In 2018, NZ Avocado developed and implemented a plan to support the improvement of quality on all avocados from New Zealand. Below is a summary of the projects within the plan and their status to date.
Best practice for the mitigation of fruit rots on orchard
Sustainable Farming Fund (SFF) – AvoVantage
NZ Avocado has been successful in obtaining funding from the Sustainable Farming Fund for a two-year project looking at on-orchard rot mitigation. The outcomes of this project aim to reduce the percentage of unsound fruit as well as further develop best practice guidelines based on practical, sustainable and effective disease management strategies for the management of fruit rots on orchard. The work is being led by Plant & Food Research and began in July 2019.
Status (21 May 2020):
Participating growers have been selected and baseline measurements and library trays for Year 1 have been collected and results are being analysed. An interim report from year 1 is now available and a full report of year 1 findings will be published September 2019.
Download the interim report below.
NZ Avocado regularly reviews its agrichemical portfolio for fungicides available for on-orchard use by the industry.
Status (26th May 2020):
On-orchard spray trials for registration of Amistar ® (active ingredient azoxystrobin) for use in avocados were completed in November 2019.
A copy of the final report has been received with a target submission date, by Syngenta, to ACVM of end June 2020. Registration is expected to be completed by the end of 2021.
Bio-control agents (biofungicides):
Approval has been given to screen approximately 20 bio-control agents against pathogenic fungi that cause fruit rots in avocados. This work has commenced with a targeted completion date of May 2020. Those bio-control agents showing efficacy against avocado fruit rots will be incorporated into the Avovantage spray trial programme due to begin in September 2020.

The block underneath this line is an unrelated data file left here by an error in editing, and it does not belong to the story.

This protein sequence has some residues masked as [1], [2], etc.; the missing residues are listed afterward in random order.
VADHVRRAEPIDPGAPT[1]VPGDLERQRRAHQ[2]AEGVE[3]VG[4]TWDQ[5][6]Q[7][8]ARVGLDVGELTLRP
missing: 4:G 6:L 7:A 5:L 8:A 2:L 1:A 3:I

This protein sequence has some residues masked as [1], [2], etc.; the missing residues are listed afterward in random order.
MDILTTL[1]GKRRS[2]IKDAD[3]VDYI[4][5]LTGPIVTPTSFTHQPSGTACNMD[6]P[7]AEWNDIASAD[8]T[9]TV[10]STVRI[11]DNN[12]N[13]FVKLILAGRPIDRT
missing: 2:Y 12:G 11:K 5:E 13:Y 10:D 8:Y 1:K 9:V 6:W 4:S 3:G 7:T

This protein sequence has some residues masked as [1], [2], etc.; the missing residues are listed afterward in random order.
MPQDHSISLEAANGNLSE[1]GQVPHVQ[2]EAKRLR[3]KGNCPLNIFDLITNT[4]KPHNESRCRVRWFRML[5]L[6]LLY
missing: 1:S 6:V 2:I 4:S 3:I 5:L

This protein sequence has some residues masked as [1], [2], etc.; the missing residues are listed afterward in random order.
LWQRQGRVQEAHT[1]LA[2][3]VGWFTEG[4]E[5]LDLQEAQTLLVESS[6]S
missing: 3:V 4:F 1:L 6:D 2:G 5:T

Fruit staining investigation programme
For an update on fruit staining please click here.
Post harvest supply chain temperature
A “Startup” Callaghan grant was submitted in January 2019 and completed in April 2019. This funding was used to start to characterise the environmental conditions from harvest to in-market customer and attempt to link incidence of avocado chilling injury with particular practices through the supply chain. The grant assisted in collecting useful supply chain information that guided the development of the Callaghan Best Practice Cool Chain Project.
The Callaghan grant for Best Practice Avocado Cool Chain” project was approved in September 2019. This is a two-year project working across packhouses and utilising expertise from NZAvocado, Start Afresh (David Tanner) and Plant and Food Research.
Status (14th Feb 2020):
Work has been conducted on:
- Cool chain monitoring
- Twenty containers have been monitored through the cool chain to Australia.
- Collecting data on the coolstore infrastructure of 12 packhouses. Finalising the data collection and conducting surveys has been delayed due to the COVID-19 lockdown.
- Chilling injury induction across three time points – November, December and January on fruit from three orchards, one in Whangarei, two in the Bay of Plenty. The purpose of this piece of work is to catalogue degrees of chilling injury for the reference by the industry as follows:
Indicative findings are:
- Cool performing well
- Containers continue cooling avocados
- Chilling injury is more prevalent below 3°C
In response to the quality changes experienced in the past two seasons, industry stakeholders have identified there is an opportunity to review and optimise waterblasters.